This is an archival story that predates current editorial management.
This archival content was written, edited, and published prior to LAist's acquisition by its current owner, Southern California Public Radio ("SCPR"). Content, such as language choice and subject matter, in archival articles therefore may not align with SCPR's current editorial standards. To learn more about those standards and why we make this distinction, please click here.
Dig For Fossils At The Natural History Museum's First Ever Dino Fest
For all of you aspiring paleontologists and dinosaur enthusiasts out there, the Natural History Museum is hosting Dino Fest this weekend. This is NHM's first ever Dino Fest, but it may become an annual event. On Saturday, September 24 and Sunday, September 25, various dino experts will be presenting talks, demos and interactive activities that will provide insight as to what it's like to be a paleontologist out in the field. Guests will be able to create nature journals and paleo sketches, and hear stories from paleontologists about some of their greatest excavations. There will also be a dig pit, which sounds like a lot of fun. According to Marisol Jara, Coordinator of Public Programs, this means there will be a crate with fossil replicants inside covered with substrate. Kids (and perhaps their grown-up companions) will able to use shovels and brushes to expose the fossils. There will also be demonstrations showing how fossils are prepared for transport and display in a museum, and ComCo, a company that makes microblasting tools, will show how they're used to blow dust and rocks off of fossils.
Laurel Robinson, Manager of Public Programs, tells LAist that there are multiple activities for both kids and adults, including an augmented reality experience where you will be able to use a device to see dinosaurs walking around the first floor of the North American Mammal Hall and a talk from paleontologist Jack Horner on the making of Jurassic Park. Horner was a technical advisor for all of the Jurassic Park movies and partially inspired Sam Neill's Dr. Alan Grant. Fans of the film may also be interested in a velociraptor prop from the movie that will be on display for viewing and photo ops. This particular prop is just one of several items from NHM's collection that is not typically available for public viewing, but will make an appearance at Dino Fest.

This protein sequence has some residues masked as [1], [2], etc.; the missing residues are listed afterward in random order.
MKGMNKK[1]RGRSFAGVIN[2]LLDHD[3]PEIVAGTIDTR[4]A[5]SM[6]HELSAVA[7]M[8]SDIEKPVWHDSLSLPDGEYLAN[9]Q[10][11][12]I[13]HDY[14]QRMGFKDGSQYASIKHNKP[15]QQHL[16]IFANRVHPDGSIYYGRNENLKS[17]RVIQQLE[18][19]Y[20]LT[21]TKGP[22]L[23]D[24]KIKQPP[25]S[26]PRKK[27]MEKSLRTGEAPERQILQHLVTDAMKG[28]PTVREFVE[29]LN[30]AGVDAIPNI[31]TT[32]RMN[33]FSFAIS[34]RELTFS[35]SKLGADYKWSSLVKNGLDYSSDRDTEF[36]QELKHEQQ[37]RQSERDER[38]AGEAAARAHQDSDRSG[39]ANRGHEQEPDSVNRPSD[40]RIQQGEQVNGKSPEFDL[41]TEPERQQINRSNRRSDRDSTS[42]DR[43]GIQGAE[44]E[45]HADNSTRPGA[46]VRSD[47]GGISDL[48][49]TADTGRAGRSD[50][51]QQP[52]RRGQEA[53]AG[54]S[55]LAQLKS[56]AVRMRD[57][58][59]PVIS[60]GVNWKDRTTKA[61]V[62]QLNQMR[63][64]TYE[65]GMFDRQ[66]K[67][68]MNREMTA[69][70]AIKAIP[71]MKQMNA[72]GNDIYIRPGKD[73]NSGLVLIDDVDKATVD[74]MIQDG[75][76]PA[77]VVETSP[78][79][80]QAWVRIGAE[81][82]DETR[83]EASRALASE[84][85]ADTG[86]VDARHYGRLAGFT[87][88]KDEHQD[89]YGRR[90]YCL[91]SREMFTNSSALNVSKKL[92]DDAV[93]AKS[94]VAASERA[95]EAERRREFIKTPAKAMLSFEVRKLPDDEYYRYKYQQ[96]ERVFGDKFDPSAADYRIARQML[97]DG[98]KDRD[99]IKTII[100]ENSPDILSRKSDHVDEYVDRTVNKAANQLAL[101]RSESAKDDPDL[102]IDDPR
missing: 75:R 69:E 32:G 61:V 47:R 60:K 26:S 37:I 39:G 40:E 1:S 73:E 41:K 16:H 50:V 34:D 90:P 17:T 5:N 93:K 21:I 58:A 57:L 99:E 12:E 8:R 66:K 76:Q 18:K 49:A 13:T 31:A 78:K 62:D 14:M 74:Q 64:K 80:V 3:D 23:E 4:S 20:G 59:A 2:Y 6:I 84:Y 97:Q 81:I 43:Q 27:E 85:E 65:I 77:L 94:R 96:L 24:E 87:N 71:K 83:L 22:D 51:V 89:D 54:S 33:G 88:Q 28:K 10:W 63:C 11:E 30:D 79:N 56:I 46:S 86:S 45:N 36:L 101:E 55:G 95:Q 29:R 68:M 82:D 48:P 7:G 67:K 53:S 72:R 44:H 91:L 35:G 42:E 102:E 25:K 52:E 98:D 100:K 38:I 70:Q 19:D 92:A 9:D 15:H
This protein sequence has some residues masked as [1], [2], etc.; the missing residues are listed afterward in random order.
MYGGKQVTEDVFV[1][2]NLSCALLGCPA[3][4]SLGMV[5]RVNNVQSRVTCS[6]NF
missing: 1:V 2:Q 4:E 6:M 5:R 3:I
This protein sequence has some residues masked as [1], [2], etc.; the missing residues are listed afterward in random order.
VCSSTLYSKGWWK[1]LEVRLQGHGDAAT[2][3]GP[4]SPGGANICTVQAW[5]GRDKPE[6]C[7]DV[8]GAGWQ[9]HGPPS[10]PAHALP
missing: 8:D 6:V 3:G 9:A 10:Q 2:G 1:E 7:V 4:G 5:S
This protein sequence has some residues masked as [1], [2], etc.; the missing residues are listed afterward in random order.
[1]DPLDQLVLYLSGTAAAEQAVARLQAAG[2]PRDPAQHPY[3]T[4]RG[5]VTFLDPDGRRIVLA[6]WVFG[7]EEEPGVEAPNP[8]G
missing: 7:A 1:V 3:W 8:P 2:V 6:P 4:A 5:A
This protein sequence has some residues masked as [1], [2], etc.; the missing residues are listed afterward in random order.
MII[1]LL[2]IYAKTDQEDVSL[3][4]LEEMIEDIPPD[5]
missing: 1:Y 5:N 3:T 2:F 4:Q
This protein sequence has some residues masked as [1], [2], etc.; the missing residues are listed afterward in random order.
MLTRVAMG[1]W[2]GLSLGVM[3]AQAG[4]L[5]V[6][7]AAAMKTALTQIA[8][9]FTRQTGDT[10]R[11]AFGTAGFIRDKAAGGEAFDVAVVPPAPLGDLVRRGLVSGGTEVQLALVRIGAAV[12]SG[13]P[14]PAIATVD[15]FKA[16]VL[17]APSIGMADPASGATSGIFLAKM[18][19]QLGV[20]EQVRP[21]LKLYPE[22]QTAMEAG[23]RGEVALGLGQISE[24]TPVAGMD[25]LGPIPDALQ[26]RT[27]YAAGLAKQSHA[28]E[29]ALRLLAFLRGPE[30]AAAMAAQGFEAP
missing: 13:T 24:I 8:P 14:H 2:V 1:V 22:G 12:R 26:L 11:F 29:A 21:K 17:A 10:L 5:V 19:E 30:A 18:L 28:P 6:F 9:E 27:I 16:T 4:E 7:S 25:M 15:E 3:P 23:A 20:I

There will also be tours of the Dino Lab, the Dinosaur Institute Collection Room, and performances from NHM's dino puppets. The puppets, with are scaled to be the same size as actual dinosaurs would have been, were created in consultation with paleontologists at the museum. Jara also says that the museum will do a limited "behind-the-scenes tour to see the puppets and the mechanics [of the show]."
Experts include Dr. Luis Chiappe, NHM; Dr. Nathan Smith, NHM; Dr. Jack Horner, Museum of the Rockies and Montana State University; Dr. Bill Parker, Petrified Forest National Park; Dr. Diego Pol, and Dr. Michael Habib, NHM and USC, with whom we recently discussed NHM's pterosaur exhibit. A complete schedule of events is located here.
Dino Fest is located at the Natural History Museum of Los Angeles County at 900 Exposition Blvd. in Los Angeles on Saturday, September 24 and Sunday, September 25 from 9:30 a.m. to 5 p.m. Tickets are $12 for adults, $9 for students, $5 kids, and free for museum members and children 2 and under. More info and tickets are available here.